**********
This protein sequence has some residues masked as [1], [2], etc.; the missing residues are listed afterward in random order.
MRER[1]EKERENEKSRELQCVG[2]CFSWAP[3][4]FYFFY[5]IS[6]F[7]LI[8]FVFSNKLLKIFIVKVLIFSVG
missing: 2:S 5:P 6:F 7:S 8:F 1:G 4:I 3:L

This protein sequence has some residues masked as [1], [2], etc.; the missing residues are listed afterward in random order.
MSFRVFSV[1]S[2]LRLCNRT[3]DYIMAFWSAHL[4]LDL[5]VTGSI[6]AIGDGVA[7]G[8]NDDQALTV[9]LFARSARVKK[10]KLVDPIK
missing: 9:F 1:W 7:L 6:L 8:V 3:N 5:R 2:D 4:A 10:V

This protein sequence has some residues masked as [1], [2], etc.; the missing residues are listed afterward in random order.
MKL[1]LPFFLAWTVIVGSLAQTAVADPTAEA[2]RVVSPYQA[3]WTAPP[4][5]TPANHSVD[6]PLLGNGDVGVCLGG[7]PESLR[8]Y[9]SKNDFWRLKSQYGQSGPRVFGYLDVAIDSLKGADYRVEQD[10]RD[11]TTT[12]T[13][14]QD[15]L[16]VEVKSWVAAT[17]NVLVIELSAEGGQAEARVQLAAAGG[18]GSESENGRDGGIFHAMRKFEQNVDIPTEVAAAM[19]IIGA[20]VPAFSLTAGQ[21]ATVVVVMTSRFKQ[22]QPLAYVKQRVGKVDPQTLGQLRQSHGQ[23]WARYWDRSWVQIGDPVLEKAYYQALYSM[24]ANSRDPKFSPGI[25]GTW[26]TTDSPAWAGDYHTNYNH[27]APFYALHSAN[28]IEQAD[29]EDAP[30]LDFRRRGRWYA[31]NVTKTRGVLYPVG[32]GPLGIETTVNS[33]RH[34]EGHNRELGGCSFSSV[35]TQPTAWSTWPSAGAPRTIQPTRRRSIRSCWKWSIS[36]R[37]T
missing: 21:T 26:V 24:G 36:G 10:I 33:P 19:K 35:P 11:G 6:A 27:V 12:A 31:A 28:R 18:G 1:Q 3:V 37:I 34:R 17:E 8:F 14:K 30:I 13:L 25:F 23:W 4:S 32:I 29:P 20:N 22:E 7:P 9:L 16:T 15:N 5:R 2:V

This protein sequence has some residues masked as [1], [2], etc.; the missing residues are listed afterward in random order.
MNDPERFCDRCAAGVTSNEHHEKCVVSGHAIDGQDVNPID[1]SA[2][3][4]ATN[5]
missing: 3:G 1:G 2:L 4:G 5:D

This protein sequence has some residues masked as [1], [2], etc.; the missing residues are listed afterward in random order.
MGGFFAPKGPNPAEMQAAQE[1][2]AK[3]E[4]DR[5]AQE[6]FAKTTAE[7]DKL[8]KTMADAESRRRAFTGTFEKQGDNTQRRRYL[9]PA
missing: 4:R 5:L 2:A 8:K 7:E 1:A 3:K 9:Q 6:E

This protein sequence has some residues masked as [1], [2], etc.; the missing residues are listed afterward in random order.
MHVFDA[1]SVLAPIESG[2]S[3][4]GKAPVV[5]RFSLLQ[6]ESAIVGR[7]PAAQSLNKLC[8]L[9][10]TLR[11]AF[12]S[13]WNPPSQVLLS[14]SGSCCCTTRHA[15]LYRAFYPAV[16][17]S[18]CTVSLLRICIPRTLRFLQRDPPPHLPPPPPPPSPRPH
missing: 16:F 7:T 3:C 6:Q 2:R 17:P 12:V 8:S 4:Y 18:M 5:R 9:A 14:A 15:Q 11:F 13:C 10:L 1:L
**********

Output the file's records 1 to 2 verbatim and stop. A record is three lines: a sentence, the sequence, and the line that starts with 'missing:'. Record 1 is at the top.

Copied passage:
This protein sequence has some residues masked as [1], [2], etc.; the missing residues are listed afterward in random order.
MRER[1]EKERENEKSRELQCVG[2]CFSWAP[3][4]FYFFY[5]IS[6]F[7]LI[8]FVFSNKLLKIFIVKVLIFSVG
missing: 2:S 5:P 6:F 7:S 8:F 1:G 4:I 3:L

This protein sequence has some residues masked as [1], [2], etc.; the missing residues are listed afterward in random order.
MSFRVFSV[1]S[2]LRLCNRT[3]DYIMAFWSAHL[4]LDL[5]VTGSI[6]AIGDGVA[7]G[8]NDDQALTV[9]LFARSARVKK[10]KLVDPIK
missing: 9:F 1:W 7:L 6:L 8:V 3:N 5:R 2:D 4:A 10:V